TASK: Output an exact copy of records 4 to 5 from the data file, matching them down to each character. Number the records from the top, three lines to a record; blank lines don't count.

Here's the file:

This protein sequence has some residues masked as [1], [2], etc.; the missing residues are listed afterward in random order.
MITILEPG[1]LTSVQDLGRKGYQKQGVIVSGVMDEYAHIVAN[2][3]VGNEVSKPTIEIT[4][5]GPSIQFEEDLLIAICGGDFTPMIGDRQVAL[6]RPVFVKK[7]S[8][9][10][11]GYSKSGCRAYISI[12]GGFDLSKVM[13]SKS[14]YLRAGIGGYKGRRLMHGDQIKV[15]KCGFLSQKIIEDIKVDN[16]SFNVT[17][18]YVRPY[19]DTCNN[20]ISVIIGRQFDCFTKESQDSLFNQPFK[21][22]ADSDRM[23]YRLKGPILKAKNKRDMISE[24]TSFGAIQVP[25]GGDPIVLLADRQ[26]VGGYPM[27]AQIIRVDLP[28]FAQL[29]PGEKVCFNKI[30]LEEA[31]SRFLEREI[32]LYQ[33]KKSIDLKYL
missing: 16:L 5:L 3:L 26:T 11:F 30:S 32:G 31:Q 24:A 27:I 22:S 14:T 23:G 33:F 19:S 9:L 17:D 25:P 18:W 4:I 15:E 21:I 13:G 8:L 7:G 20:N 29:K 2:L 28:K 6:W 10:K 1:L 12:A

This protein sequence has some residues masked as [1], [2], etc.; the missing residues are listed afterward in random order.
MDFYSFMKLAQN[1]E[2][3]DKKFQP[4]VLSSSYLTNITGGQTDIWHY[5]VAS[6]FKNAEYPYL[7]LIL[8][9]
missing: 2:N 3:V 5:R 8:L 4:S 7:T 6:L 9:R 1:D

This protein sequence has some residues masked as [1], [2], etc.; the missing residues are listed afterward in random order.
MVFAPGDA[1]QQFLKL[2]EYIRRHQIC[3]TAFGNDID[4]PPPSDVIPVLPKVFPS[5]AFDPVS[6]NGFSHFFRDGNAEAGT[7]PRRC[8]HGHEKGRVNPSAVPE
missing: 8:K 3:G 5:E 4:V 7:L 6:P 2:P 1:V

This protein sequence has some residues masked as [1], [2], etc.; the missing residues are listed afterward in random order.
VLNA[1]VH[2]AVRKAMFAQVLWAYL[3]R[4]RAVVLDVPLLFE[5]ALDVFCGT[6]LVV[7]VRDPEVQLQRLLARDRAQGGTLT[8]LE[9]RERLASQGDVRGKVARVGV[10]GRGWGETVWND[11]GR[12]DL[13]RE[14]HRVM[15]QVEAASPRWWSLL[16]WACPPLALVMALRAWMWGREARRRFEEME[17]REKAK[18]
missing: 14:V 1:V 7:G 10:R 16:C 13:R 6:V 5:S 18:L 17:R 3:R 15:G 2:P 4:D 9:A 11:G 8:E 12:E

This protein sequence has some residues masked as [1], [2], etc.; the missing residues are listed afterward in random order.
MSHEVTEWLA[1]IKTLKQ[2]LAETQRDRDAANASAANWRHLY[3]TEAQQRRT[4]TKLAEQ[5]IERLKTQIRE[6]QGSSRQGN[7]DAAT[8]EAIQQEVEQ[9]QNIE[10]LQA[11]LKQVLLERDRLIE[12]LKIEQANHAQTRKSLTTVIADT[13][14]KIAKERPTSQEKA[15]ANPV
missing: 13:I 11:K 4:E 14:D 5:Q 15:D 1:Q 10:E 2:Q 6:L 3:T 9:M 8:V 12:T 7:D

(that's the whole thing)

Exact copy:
This protein sequence has some residues masked as [1], [2], etc.; the missing residues are listed afterward in random order.
VLNA[1]VH[2]AVRKAMFAQVLWAYL[3]R[4]RAVVLDVPLLFE[5]ALDVFCGT[6]LVV[7]VRDPEVQLQRLLARDRAQGGTLT[8]LE[9]RERLASQGDVRGKVARVGV[10]GRGWGETVWND[11]GR[12]DL[13]RE[14]HRVM[15]QVEAASPRWWSLL[16]WACPPLALVMALRAWMWGREARRRFEEME[17]REKAK[18]
missing: 14:V 1:V 7:G 10:R 16:C 13:R 6:V 5:S 18:L 17:R 3:R 15:G 2:P 4:D 9:A 11:G 8:E 12:E

This protein sequence has some residues masked as [1], [2], etc.; the missing residues are listed afterward in random order.
MSHEVTEWLA[1]IKTLKQ[2]LAETQRDRDAANASAANWRHLY[3]TEAQQRRT[4]TKLAEQ[5]IERLKTQIRE[6]QGSSRQGN[7]DAAT[8]EAIQQEVEQ[9]QNIE[10]LQA[11]LKQVLLERDRLIE[12]LKIEQANHAQTRKSLTTVIADT[13][14]KIAKERPTSQEKA[15]ANPV
missing: 13:I 11:K 4:E 14:D 5:Q 15:D 1:Q 10:E 2:Q 6:L 3:T 9:M 8:V 12:T 7:D